Santiago is formed from two overlapping shield volcanoes, and is one of the most geologically interesting of the Galapagos Islands.
There are several land and marine tourist sites around the island, and visitors will see striking black pahoehoe lava flows, the rocks bunched up due to the viscosity of the lava when it cooled. The oldest lava flows on the island date back some 750,000 years, and the last recorded volcanic activity on Santiago occurred between 1904 and 1906.
Humans have played an important, and damaging, role in the island’s more recent history. When Charles Darwin arrived on Santiago in October 1835, the Spanish had already begun mining salt on the island, an activity that continued into the 20th century. Santiago was used as a staging post by pirates and whalers, who used the island as a source of wood, water and tortoise meat. In the 1930s an attempt was made to colonise the island, and while this ultimately failed and Santiago remains uninhabited, the island’s ecosystem has suffered many of the same depredations as those on the inhabited islands thanks to the introduction of invasive species.
Thankfully Santiago is now recovering, home to numerous bird species including flamingos, Galapagos hawks, pintail ducks, short-eared owls and blue-footed boobies. Marine and land iguanas are both present on the island, along with fur seals and nesting sea turtles. There are a number of dive sites around the island, with the chance to spot species such as Galapagos sea lions, penguins, rays and Galapagos, whitetip and hammerhead sharks.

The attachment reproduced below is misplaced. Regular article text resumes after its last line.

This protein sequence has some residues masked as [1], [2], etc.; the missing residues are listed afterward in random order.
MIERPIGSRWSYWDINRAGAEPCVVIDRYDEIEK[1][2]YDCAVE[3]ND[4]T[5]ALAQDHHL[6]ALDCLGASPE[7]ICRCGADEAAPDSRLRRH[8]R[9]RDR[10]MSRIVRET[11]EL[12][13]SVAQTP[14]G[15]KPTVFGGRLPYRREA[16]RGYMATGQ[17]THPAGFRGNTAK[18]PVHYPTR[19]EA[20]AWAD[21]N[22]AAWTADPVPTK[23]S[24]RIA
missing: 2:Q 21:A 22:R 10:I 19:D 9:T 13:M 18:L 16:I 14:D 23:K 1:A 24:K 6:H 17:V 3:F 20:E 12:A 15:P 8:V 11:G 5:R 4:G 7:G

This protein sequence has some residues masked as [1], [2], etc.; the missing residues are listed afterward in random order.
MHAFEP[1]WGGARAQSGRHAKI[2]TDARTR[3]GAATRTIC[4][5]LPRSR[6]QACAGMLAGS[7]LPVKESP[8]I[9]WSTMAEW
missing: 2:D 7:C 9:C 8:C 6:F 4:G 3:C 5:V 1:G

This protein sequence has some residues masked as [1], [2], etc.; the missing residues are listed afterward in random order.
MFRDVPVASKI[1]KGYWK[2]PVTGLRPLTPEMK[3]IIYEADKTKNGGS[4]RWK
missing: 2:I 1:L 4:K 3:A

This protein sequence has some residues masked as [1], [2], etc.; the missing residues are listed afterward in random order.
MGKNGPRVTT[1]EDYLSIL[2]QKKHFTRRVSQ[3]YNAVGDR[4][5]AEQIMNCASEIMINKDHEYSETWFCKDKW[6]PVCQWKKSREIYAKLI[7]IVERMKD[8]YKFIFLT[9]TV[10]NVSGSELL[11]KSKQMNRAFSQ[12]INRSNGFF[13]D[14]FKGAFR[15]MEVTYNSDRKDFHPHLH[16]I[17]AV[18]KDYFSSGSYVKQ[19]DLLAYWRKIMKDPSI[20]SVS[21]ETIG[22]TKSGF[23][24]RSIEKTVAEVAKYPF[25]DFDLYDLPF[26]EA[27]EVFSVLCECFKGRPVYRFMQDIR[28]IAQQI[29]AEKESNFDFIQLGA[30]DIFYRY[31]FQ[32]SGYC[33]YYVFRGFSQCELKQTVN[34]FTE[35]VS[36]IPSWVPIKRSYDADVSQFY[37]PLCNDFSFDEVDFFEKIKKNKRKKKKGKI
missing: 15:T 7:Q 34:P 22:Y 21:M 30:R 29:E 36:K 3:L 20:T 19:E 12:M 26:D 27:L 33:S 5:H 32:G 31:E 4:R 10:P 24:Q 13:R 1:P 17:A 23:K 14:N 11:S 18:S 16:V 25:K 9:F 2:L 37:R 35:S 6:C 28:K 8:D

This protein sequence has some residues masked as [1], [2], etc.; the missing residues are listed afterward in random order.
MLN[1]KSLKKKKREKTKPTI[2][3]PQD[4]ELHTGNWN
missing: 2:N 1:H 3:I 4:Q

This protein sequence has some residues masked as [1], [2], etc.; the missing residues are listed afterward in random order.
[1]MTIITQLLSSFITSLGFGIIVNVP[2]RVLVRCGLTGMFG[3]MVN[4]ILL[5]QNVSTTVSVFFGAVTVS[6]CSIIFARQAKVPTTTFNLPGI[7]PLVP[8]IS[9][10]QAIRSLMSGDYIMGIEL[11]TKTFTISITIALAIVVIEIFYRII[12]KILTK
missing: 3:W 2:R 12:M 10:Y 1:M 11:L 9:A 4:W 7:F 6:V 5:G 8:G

Galapagos fur seal
Galapagos green turtle
During the 1800s and early 1900s, humans introduced pigs, goats and donkeys to Santiago with devastating effects, stripping the island of its vegetation, causing massive erosion and predating on the eggs and hatchlings of tortoises, turtles and ground-nesting birds. The dramatic changes to the habitat and the presence of these invasive species are thought to be the reason why the Galapagos land iguana, abundant at the time of Darwin’s visit to the island, was extinct on Santiago by the 20th century.
By 2006, the eradication of all three invasive species had been completed, and in 2019 the Galapagos National Park and Island Conservation released 3,000 land iguanas on the island, a project supported by GCT, which has restored the species to Santiago after a long absence. The iguanas are now successfully reproducing, and the island has already begun to show positive changes due to the reintroduction, with the iguanas opening up paths, removing soil and dispersing seeds.
Reintroducing land iguanas
"This is a major conservation achievement, and strengthens our hopes of restoring islands that have been severely affected by introduced species."
The return of the Galapagos land iguana to Santiago, where it had been locally extinct since the early 20th century, will help to restore the ecological health of the island.